But I changed my mind when I read "'Cause That's What Girls Do': The Making of the Feminized Gym" by Rita Liberti and Maxine Leeds Craig about women-only gyms (they used a pseudonym but it seems obvious that they visited and spoke with women who went to Curves). [The article was in the most recent issue of Gender and Society. I downloaded it so email me if you want a copy.] Basically it reifies all my fears about women-only spaces. They are infantilizing and heteronormative; fail to empower women; encourage women's dislike of physical activity; fail to teach them anything substantive about fitness and their bodies; and emphasize weight loss over all other indicators of improved health and fitness.

I'm not planning on making Mr. Phillips my bedfellow any time soon but we both, for very different reasons, have problems with these spaces.

But what I am really interested in should a decision come down that women-only spaces in a mixed-gender gym are a legal no-no is what it means for the locker rooms. I would find it ever so amusing if Mr. Philips reactionary complaint about discrimination against men lead to the quite radical result of mixed gender locker rooms.

[h/t to EB for sharing this story.]


MisseLaneius said...

I must say, I was excited to see what this post had to say, but your conclusion was some of the most childish reasoning I have read in a long time.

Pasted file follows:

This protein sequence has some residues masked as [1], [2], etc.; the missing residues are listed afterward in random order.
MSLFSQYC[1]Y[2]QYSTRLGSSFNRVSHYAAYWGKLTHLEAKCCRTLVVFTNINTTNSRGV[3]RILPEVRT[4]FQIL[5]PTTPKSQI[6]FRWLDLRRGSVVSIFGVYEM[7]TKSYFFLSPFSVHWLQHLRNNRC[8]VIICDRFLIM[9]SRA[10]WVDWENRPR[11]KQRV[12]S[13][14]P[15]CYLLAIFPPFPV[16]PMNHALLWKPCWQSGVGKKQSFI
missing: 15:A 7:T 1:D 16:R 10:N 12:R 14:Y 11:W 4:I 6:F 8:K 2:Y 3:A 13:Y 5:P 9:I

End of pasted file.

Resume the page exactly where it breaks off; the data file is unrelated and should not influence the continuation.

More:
You say you read a book which made clear to you why you are uncomfortable with women only spaces in gyms, yet do not explain why. You attatch a whole host of labels to these spaces - "infantilizing and heteronormative; fail to empower women; encourage women's dislike of physical activity; fail to teach them anything substantive about fitness and their bodies; and emphasize weight loss over all other indicators of improved health and fitness." - but no where do you demonstrate how this is so.

Me, I am a big fan of women only gyms. The big chain in Australia was the first gym that I went to, and the women there were supportive and were interested in my own goals - not what society's goals for me were. I'm not saying that your points are invalid, I'm merelly waiting to hear what they are.

ken said...

As I wrote, I have always had misgivings about women-only spaces and choose not to use them myself but felt they served a purpose for some women. The article I read--article, not a book--pushed me over to one side of the debate. My "childish reasoning" was based on the results of this research by two excellent scholars which found the spaces to be all of the things I listed. I didn't delve into the evidence because the post was not meant as a literature review. I am happy to send the article for you to read so you can assess the evidence yourself.
Also note that the research was done in an American chain. I do not know enough about the culture of sport and physical activity and gender in Australia to say--and the authors of the article certainly do not say this either--that the results are the same all over the world.
Here, though, these gyms only serve to reify sex and gender stereotypes.